Star Wars Galaxies' Under-Performance
During the last few weeks, the most thought-provoking MMOG-related thing that came to my attention may have been this post by veteran developer Gordon Walton about the role he played in the memorable (for most, not in a good way) Star Wars Galaxies New Game Enhancements (NGE). What he wrote led me to think again about what I stated late last year when I listed the SOE / LucasArts title among 5 MMOGs That Seriously Disappointed Me.
Walton begins in a forthright manner. “Now that SOE is gone (long live Daybreak Games!) we should go ahead and have the Star Wars:Galaxies NGE discussion. I'll start with the easy part: The NGE was my fault.” Since I was only an interested external observer, I'm in no position to contest his assertion. Still, I suspect that, as leaders should, he is taking responsibility for things that fell under his purview but weren't directly or completely within his control.
When I take a step back and think about SWG as a whole, a very significant question immediately springs to mind. Why was the NGE deemed necessary in the first place? The same can be asked about the Combat Upgrade (CU) that preceded it by several months. My admittedly simplified answer is that the game's original design wasn't a good fit for the size of audience the publishers wanted and expected it to pull in.
When SWG was announced in March of 2000, it was pretty much universally taken for granted that it would be the next market leader, displacing SOE's own EverQuest. What's more, many industry observers, myself included, were of the opinion that it had the potential to reach an entirely new level of popularity. Given EQ's success, it wasn't unusual to see people wondering if SWG would become the first MMOG to reach the million-subscriber mark. Personally, I don't know that I'd have been confident enough to bet this would happen, but for at least the next 12 to 18 months, I definitely thought it was within the realm of possibility.
The game, which launched in mid-2003, was never able to approach this lofty level. According to Walton, it briefly topped 400K before settling into the 200-250K range. These numbers were quite significant, especially considering the market size at the time. However, they must have been rather disappointing to the execs at SOE and LucasArts when compared to the 400-500K subscribers that EQ had.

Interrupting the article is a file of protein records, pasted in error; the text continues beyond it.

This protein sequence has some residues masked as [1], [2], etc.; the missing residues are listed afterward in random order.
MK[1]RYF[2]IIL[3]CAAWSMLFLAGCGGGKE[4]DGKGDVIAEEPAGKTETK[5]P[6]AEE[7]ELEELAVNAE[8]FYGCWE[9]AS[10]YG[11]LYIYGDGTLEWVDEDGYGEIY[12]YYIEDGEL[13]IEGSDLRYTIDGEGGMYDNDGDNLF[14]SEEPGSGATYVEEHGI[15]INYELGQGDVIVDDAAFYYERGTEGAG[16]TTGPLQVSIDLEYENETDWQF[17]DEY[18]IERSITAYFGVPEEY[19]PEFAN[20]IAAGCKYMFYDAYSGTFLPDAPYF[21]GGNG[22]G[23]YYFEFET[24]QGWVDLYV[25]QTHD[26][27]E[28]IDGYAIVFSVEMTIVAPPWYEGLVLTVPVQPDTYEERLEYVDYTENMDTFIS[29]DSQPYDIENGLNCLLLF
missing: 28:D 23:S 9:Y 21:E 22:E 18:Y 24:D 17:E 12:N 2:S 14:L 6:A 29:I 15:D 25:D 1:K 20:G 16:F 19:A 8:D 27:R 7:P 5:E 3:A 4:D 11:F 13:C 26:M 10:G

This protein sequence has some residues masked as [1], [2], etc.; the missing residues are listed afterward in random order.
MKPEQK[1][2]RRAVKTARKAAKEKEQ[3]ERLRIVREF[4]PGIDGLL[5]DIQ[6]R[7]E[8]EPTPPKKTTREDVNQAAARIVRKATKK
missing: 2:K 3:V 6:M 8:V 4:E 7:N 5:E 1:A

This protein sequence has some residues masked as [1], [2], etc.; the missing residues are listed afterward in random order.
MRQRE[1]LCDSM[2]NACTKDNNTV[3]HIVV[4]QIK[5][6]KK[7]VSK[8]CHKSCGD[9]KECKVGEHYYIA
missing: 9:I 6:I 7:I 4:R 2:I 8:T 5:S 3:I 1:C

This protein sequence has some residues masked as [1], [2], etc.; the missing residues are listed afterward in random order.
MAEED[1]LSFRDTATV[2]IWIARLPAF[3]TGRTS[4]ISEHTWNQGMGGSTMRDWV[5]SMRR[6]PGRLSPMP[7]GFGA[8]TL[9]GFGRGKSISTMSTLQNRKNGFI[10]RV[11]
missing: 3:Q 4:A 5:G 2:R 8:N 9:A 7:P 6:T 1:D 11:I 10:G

World of Warcraft was announced in September 2001. Before it launched in November 2004, SWG had about an 18-month window of opportunity to carve out and solidify a market leadership position. Various reasons kept it from accomplishing this task. For one, we know now, in retrospect, that a key factor in WoW's explosive success was its broader accessibility. Since it was an easier MMOG for newcomers to the category to learn and to play, it had a far larger potential audience.
In contrast, SWG was more ambitious and complex than average, with a correspondingly steeper and longer learning curve. In addition, it wasn't very polished when it debuted, which not only gave early adopters a reason to exit but also led to negative word of mouth that discouraged people who were on the fence from trying the game. The high barrier to becoming a Jedi was also pretty unpopular.
NGE brought more issues such as the feeling of being betrayed felt by players whose classes were eliminated (more than two-thirds were dropped). It was also buggy and unpolished. But let's not forget that it went live near the end of 2005. By then, the window during which SWG might have attracted a million-plus or even 500K-plus subscribers had long ago slammed shut.
SWG disappointed me in a couple of ways. One is that it wasn't the game it was intended to be, primarily due to its lack of polish. The other is what I mentioned above. The way it was designed meant it had no real chance of pulling in and holding onto enough players to lead the market, never mind to take it to the next level. I can't help wondering, as I have occasionally over the years, how popular SWG might have become if the team had created an acceptably polished version that was more like NGE to begin with, not two and a half years later, almost like a desperate Hail Mary.
- Should SOE and LucasArts have seen before SWG launched that it wasn't going to be the type of game capable of attracting the number of players they were aiming for?
- Why do you think SOE and LucasArts felt that the risk in changing the game so substantially by implementing NGE was justified?
- After WoW had established itself as the market gorilla, how much potential did SWG still have to grow its user base whether via NGE or other changes?
- How popular do you think SWG would have become if it had been designed more like NGE in the first place? Would it have become the first MMOG to reach a million subscriptions?